[Z’1 , Z1 ] = ’ m2 Z0 , [Z’1 , Z1 ] = ’ m2 Z0 . (3.115)
1 2
2 2
7. SYMMETRIES OF THE FEDERBUSH MODEL 137

All other commutators are zero. The vector ¬eld Y3+ is given by

m1
Y3+,u1 = ’ 4v2xx ’ 4»R34 u2x + 2m1 u1x ’ 4»u2 (R34 )(1)
4
+ m2 v2 ’ »m1 R34 v1 + »2 R34 v2 ,
2
1
m1
Y3+,v1 = + 4u2xx ’ 4»R34 v2x + 2m1 v1x ’ 4»v2 (R34 )(1)
4
’ m2 u2 + »m1 R34 u1 ’ »2 R34 u2 ,
2
1
1
Y3+,u2 = ’ 8u2xxx ’ 4m1 v1xx + 12»R34 v2xx + 8»v2 (R34 )(2)
4
+ 24»v2x (R34 )(1) + 8»v2 (R34 )(1,1) + u2x (4m2 + 6»2 R34 )
2
1
’ 4»m1 R34 u1x + 12»2 u2 R34 (R34 )(1) ’ 4»m1 u1 (R34 )(1)
+ m3 v1 ’ 2»m2 R34 v2 + »2 m1 R34 v1 ’ »3 R34 v2 ,
2 3
1 1
1
Y3+,v2 = ’ 8v2xxx + 4m1 u1xx ’ 12»R34 u2xx + 8»u2 (R34 )(2)
4
’ 24»u2x (R34 )(1) ’ 8»u2 (R34 )(1,1) + v2x (4m2 + 6»2 R34 )
2
1
’ 4»m1 R34 v1x + 12»2 v2 R34 (R34 )(1) ’ 4»m1 v1 (R34 )(1)
’ m3 u1 + 2»m2 R34 u2 ’ »2 m1 R34 u1 + »3 R34 u2 ,
2 3
1 1

» »
Y3+,u3 = Y3+,v3 = ’ u3 L,
v3 L,
4 4
» »
Y3+,u4 Y3+,v4 = ’ u4 L,
= v4 L, (3.116)
4 4

where in (3.116)

R34 = R3 + R4 ,
(R34 )(1) = u3 u3x + v3 v3x + u4 u4x + v4 v4x ,
(R34 )(2) = u3 u3xx + v3 v3xx + u4 u4xx + v4 v4xx ,
(R34 )(1,1) = u2 + v3x + u2 + v4x ,
2 2
3x 4x
L = 8(u2 u2xx + v2 v2xx ) ’ 4(u2 + v2x ) + 12»R34 (u2x v2 ’ v2x u2 )
2
2x
+ 4m1 (u1 v2x ’ v1 u2x + u2 v1x ’ v2 u1x ) ’ m2 (2R2 + R1 )
1
+ 4m1 »R34 (u1 u2 + v1 v2 ) ’ 3»2 R2 R34 .
2



The results for the vector ¬elds Y’3 , Y3’ , Y’3 are similar to (3.116) and

+

are not given here, but are obtained from discrete symmetries σ and „ , to
be described in the next section.
’ ’
+ +
From the above it is clear now, why the vector ¬elds Z’1 , Z1 , Z’1 , Z1
are called creating and annihilating operators.
138 3. NONLOCAL THEORY

We thus have four in¬nite hierarchies of symmetries of the Federbush

+ ’
+
model, i.e., Y’n , Yn , Y’n , Yn , n ∈ N. A formal proof of the in¬niteness of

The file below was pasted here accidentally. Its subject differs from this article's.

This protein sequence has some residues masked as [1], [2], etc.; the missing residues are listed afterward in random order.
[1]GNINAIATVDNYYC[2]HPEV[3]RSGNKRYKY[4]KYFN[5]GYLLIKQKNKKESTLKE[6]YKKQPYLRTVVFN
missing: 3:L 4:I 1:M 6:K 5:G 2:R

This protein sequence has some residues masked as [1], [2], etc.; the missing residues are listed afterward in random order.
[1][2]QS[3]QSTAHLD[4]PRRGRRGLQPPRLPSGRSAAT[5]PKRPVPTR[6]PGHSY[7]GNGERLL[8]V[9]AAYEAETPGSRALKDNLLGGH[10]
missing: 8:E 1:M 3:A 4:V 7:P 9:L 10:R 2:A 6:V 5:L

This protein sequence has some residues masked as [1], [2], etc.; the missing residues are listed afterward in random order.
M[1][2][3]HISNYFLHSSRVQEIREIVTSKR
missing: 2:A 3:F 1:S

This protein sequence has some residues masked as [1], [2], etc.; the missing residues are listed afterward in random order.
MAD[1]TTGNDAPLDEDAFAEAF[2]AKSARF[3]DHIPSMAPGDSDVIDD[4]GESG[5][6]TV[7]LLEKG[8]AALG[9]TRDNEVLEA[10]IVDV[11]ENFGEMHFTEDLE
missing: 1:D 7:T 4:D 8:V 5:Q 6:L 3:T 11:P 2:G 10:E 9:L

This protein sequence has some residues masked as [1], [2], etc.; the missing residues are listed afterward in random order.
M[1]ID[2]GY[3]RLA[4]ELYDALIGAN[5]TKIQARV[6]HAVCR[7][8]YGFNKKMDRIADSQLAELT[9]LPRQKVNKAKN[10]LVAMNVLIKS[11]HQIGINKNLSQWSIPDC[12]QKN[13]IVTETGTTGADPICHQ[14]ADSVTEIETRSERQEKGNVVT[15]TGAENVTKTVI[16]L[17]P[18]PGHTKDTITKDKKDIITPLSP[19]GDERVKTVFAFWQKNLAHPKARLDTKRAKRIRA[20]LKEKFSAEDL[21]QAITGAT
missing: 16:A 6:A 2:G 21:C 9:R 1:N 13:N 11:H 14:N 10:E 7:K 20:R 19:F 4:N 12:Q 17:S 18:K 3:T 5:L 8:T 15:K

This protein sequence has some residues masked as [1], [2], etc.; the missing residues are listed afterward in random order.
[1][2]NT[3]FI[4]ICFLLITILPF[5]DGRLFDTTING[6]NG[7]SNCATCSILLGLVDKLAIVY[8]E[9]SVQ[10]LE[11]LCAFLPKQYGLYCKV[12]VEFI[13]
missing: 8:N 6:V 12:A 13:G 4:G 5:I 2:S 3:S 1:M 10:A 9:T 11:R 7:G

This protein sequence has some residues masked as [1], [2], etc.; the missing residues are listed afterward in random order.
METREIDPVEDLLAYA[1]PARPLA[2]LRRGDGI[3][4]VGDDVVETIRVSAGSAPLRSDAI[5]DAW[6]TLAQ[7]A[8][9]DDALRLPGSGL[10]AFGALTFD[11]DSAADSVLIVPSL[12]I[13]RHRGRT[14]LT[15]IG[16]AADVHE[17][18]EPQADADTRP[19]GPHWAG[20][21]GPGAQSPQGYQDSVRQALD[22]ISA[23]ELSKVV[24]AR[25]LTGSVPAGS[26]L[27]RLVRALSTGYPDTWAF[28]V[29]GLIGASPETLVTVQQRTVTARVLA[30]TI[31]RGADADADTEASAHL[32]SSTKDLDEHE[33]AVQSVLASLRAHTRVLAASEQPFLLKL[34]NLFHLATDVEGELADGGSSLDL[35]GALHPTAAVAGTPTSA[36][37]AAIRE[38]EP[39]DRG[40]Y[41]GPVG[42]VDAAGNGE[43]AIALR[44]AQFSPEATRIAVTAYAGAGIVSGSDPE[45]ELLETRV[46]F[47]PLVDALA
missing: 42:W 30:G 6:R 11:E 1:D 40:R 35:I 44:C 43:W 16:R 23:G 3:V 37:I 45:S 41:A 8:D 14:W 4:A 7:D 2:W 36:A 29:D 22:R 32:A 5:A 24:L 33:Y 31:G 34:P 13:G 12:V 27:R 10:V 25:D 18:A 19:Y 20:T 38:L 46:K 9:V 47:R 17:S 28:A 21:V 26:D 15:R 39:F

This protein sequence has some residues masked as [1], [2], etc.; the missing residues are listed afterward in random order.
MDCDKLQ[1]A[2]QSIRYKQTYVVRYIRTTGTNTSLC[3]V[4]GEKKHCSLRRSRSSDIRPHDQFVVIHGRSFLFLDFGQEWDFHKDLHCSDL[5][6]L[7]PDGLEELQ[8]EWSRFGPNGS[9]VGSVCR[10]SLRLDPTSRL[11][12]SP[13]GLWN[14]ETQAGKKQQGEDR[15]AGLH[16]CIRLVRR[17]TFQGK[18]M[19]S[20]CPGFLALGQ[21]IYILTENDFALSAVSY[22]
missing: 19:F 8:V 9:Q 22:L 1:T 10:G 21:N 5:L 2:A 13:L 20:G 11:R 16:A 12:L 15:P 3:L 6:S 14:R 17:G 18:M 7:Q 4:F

the hierarchies is given in Subsection 7.5.3.
7.4. Discrete symmetries. In deriving the speci¬c results for the
symmetry structure of the Federbush model, we realised that there are dis-
crete transformations which transform the Federbush model into itself and
by consequence transform symmetries into symmetries. Existence of these
disrete symmetries allow us to restrict to just one part of the Lie algebra of
symmetries, the discrete symmetries generating the remaining parts. These
discrete symmetries σ, „ are given by
σ : u1 ” u3 , v1 ” v3 , u2 ” u4 , v2 ” v4 , m1 ” m2 , » ” ’», t ” t;
„ : u1 ” u2 , v1 ” v2 , u3 ” u4 , v3 ” v4 , » ” ’», x ” ’x, t ” t. (3.117)
The transformations satisfy the following rules:
σ 2 = id,
„ 2 = id,
σ —¦ „ = „ —¦ σ.
Physically, the transformation σ denotes the exchange of two particles.
The action of the discrete smmetries on the Lie algebra of symmetries
is as follows:
σ(Yi+ ) = Yi’ ,
„ (Yi+ ) = Y’i ,
+

„ (Yi’ ) = Y’i ,



where i = 0, 1, 2,

+
σ(Z1 ) = Z1 ,
+ +
„ (Z1 ) = Z’1 ,
’ ’
„ (Z1 ) = Z’1 , (3.118)
while Y’3 , Y3’ , Y’3 , arising in the previous section, are de¬ned by

+


Y3’ = σ(Y3+ ), ’
Y’3 = „ (Y3+ ),
+
Y’3 = „ σ(Y3+ ). (3.119)
7.5. Towards in¬nite number of hierarchies of symmetries. In
this subsection, we demonstrate the existence of an in¬nite number of
hiearchies of higher symmetries of the Federbush model. We shall do this
by the construction of two (x, t)-dependent symmetries of degree 0 which